The United States has always bragged about being the best, however, when it comes to the teaching of math and reading they aren’t even in the top five, as of 2011. Some countries that out perform the US in reading are Finland, Hong Kong, and Singapore. But there are other countries that aren’t better than the US that we can learn different ways to teach a more productive reading style.

In an article from the Washington Post, they wrote about how Singapore and Finland do reading right. Singapore used to track their students progress through testing. They have more recently started moving towards a more creative learning, and they have given more incentive for teachers and education. One thing that Singapore has though that America doesn’t is a small amount of students. Finland, unlike Asian countries, assigns less homework and encourages more creative play. They focus on the equality of their students and doesn’t encourage competition. Also, teachers are very important. They must have at least a master’s degree, get generous pay, and are given a lot of responsibility.

Laura Lambert wrote an article that focuses on what other countries do right in teaching reading. China, for one, fosters the love of reading in people from a young age in a program called The Stone Soup Happy Reading Alliance (SSHRA). They have a three step approach, 1) have a lot of books available, 2) have time to read, and 3) faculty/staff who love to read themselves. Another country that teaches reading in an interesting way is South Korea. They teach their students how to read in another language (English) in the third grade. Being able to read in another language is a boost to a child’s brain and can help later in life by making it quicker, better able to resolve conflicts, and many more things.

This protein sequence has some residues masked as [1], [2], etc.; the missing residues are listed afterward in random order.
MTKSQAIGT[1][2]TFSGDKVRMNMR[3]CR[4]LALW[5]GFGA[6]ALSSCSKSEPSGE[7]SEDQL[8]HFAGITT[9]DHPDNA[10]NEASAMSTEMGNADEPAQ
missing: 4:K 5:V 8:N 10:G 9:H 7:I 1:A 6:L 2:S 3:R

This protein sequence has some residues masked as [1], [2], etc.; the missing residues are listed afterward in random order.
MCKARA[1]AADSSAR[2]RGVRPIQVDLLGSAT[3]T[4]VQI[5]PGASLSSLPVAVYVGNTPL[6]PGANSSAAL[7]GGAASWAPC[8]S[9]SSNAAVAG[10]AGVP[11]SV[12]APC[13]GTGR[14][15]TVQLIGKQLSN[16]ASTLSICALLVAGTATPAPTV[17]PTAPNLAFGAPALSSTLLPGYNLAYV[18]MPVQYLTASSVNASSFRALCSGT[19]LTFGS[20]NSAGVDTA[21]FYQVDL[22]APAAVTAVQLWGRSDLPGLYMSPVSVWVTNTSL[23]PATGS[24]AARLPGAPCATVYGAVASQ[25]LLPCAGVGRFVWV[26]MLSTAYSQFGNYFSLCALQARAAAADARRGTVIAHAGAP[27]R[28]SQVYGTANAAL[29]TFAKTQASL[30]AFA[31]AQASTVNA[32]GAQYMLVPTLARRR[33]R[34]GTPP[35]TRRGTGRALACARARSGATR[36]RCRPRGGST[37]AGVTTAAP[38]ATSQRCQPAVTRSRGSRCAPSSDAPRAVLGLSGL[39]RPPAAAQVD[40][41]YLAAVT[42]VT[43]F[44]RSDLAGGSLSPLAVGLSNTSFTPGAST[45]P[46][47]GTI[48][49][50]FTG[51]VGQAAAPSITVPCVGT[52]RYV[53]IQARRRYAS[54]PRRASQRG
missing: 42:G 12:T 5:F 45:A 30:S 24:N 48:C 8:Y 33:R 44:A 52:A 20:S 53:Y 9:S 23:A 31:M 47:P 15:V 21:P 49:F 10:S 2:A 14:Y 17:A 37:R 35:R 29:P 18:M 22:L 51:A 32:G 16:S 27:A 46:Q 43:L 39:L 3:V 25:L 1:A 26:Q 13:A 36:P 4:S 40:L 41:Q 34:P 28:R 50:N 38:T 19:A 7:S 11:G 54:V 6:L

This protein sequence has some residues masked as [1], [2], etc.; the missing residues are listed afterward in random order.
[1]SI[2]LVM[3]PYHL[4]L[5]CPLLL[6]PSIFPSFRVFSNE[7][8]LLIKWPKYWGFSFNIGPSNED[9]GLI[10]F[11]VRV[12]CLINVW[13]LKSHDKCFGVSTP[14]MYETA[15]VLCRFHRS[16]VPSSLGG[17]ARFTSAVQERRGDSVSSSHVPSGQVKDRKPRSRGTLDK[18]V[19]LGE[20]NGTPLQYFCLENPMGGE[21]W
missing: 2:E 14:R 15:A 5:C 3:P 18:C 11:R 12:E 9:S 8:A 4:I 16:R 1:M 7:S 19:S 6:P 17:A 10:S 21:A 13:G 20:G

Many countries have different ways of teaching different subjects. If these ways of educating where taken into consideration, or maybe integrated into the United States then it could help improve their stance worldwide, maybe in even more than just reading.


CC BY-SA 4.0 What Other Countries Can Teach Us about Reading by Sara is licensed under a Creative Commons Attribution-ShareAlike 4.0 International License.

  1. Cicely 6 months ago

    Hi Sara,
    Your post really caught my attention. I believe reading is a vital part of life; it gives us insight into other people’s thoughts and helps us understand things beyond ourselves. While I adore reading, I know many people find it trivial. I believe there should be a bigger emphasis on reading from a young age. Understanding that there are other ideas ion the world than your own is important, but so is being aware of those ideas. Adults showing enthusiasm for reading will ignite the reading flame in kids. In an article I found, adults read Dr. Seuss to children at school. These adults read with genuine happiness. This small action can instill a love for reading at a young age which can be carried through life. Thank you for your post, I look forward to hearing more from you.

  2. Hailey 6 months ago

    I really like this idea, Sara. I have often thought about what a different place the world could be if Americans could accept the learning styles of other countries that have proved to be successful. There is always the notion that the U.S. does thing better, but I can appreciate the other ways countries have reached success with improving reading levels. I also enjoyed how the idea of reading led into a new conversation of what standard teachers are held to in other places, and how we could value them more here. Particularly, the idea I found interesting was that elsewhere teachers have to get at “least a master’s degree, get generous pay, and are given a lot of responsibility.” If you are looking to find more on the topic of ways the U.S. could learn more about education techniques from other countries, I would look at these articles: one and Due to my travels, I believe that when people take the time to have conversations with different people from various areas, there is much to be learned. I loved how you presented information, and the flow in this piece, and I look forward to reading more from you in the future.

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